Why collagen is critical for cancer and heart disease prevention
(NaturalHealth365) Cancer, which claims roughly 630,000 lives a year, remains the second leading cause of death in the United States – right behind heart disease. Sadly, experts say that a startling 90 percent of cancer deaths aren’t a result of the original tumor – but of its dangerous metastasis (or spread) into surrounding tissues and organs. Now, research is highlighting the potential of collagen – the unifying intracellular substance that helps give form and structure to skin, ligaments, cartilage and bones – to help prevent cancer’s invasion.
In order to spread, cancer must first break through connective tissue, which is formed primarily of collagen. And some natural health experts, including noted German physician Mathias Rath, MD, maintain that a weak collagen matrix may actually encourage the spread of cancer. In fact, some experts refer to cancer as a “collagen disease.”
Warning: Cancer spreads when the integrity of collagen is threatened by specific enzymes
Researchers have found that cancer cells utilize enzymes known as matrix metalloproteinases (MMPs) to “melt away” collagen and connective tissue so the cancer can spread.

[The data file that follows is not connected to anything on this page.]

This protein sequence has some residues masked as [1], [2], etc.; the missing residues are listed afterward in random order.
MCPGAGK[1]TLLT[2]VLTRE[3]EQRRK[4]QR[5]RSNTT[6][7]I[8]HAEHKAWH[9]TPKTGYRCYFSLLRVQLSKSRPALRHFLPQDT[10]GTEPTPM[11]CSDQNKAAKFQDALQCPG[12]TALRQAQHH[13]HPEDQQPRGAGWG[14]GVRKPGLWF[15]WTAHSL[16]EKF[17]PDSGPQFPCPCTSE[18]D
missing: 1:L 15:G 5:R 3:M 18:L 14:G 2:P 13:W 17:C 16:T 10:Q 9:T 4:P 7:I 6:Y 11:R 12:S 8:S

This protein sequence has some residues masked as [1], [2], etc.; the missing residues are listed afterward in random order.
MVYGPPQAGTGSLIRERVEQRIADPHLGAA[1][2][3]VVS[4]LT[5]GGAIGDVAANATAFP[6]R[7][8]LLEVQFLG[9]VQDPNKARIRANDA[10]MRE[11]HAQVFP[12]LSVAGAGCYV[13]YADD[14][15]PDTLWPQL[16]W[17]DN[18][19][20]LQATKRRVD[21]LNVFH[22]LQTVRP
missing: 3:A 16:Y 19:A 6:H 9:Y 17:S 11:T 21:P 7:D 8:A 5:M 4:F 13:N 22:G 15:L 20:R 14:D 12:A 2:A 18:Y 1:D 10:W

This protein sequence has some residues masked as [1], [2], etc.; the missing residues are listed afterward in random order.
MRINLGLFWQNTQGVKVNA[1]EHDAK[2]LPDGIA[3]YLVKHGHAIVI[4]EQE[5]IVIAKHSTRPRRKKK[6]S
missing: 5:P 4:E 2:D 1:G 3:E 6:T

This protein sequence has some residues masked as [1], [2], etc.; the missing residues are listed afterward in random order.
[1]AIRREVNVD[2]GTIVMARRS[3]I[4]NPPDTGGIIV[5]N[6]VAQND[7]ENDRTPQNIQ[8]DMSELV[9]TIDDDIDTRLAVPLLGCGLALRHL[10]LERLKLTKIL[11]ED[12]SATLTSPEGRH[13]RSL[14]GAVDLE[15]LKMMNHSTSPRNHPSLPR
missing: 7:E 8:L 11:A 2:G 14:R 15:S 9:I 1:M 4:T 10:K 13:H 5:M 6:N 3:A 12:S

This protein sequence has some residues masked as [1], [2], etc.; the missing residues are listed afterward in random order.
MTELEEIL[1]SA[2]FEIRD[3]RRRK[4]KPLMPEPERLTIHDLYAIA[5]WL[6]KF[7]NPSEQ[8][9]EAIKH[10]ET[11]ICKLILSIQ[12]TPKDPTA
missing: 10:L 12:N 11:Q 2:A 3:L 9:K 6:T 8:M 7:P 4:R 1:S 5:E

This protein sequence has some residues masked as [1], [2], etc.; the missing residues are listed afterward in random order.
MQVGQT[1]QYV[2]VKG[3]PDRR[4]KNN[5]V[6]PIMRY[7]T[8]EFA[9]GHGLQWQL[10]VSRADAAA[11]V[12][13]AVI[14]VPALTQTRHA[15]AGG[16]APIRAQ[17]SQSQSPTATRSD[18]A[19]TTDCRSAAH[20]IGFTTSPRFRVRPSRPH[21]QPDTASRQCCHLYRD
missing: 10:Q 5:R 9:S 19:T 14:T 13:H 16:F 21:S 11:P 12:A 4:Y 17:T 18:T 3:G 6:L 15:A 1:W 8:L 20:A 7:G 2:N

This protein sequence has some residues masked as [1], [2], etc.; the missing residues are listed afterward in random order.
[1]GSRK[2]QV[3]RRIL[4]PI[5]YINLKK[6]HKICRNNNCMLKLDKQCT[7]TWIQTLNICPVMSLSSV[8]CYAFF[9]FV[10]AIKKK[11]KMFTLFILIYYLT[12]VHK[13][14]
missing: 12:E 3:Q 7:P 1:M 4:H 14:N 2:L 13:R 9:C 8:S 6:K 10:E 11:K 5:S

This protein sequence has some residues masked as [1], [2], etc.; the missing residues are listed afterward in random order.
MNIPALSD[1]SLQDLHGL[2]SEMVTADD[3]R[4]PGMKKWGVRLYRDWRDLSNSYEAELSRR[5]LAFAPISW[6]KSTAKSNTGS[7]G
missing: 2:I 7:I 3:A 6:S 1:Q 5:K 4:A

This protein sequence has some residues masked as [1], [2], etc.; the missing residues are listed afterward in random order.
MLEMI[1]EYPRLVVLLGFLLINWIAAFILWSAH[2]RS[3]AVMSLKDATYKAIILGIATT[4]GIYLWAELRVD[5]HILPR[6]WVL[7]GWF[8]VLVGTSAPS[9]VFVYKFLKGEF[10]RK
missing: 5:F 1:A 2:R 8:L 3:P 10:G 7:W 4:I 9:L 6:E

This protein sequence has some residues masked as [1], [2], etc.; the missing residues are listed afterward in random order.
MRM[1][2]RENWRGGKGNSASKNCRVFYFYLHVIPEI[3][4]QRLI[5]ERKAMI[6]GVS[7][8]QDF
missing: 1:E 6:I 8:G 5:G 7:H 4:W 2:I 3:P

In fact, a weak or inferior collagen matrix is particularly vulnerable to MMPs – allowing cancer cells to “tunnel” through and spread to other sites in the body.
Note: Collagen is something of a “double-edged sword” when it comes to cancer progression, with some researchers reporting that collagen can be “hijacked” by cancer to actively encourage the spread of the disease. However, there is agreement that collagen can function as a barrier to cancer cells, and can help prevent it from developing in the first place.
Dr. Rath, a German physician who worked with Nobel Prize-winning scientist Linus Pauling, has devoted much of his career to focusing on how to naturally stop the metastasis of cancer. And, he believes the answer lies with a specific, collagen-supporting combination of micronutrients.
Important news: Vitamins and amino acids can not only strengthen collagen, but “neutralize” MMPs
Dr. Rath reports that he has found that certain natural substances can deactivate the MMPs in cancer cells, thereby inhibiting the invasion of neighboring tissue. He lists vitamin C – and the amino acid lysine – as particularly beneficial.
Vitamin C, which helps to produce collagen, is absolutely essential for protecting connective tissue against the invasion of cancer cells. It also gives a powerful boost to the immune system.
But, wait, there’s more.
According to Dr. Rath, vitamin C – when in its fat-soluble form as ascorbyl palmitate – can destroy abnormal cells, while simultaneously protecting healthy cells. And, lysine protects against the deterioration of collagen by blocking sites on collagen fibers where destructive enzymes attack.
Other micronutrients recommended by Dr. Rath include the polyphenol ECGC – a potent antioxidant that inhibits the proliferation of cancer cells – and the collagen-building amino acid arginine.
Not only are these natural nutrients each beneficial in their own right – but they appear to have a synergistic effect, in which each component helps to reinforce the cancer-fighting activity of the others.
Alert: Deficiencies in vitamin C can threaten collagen production and set the stage for heart disease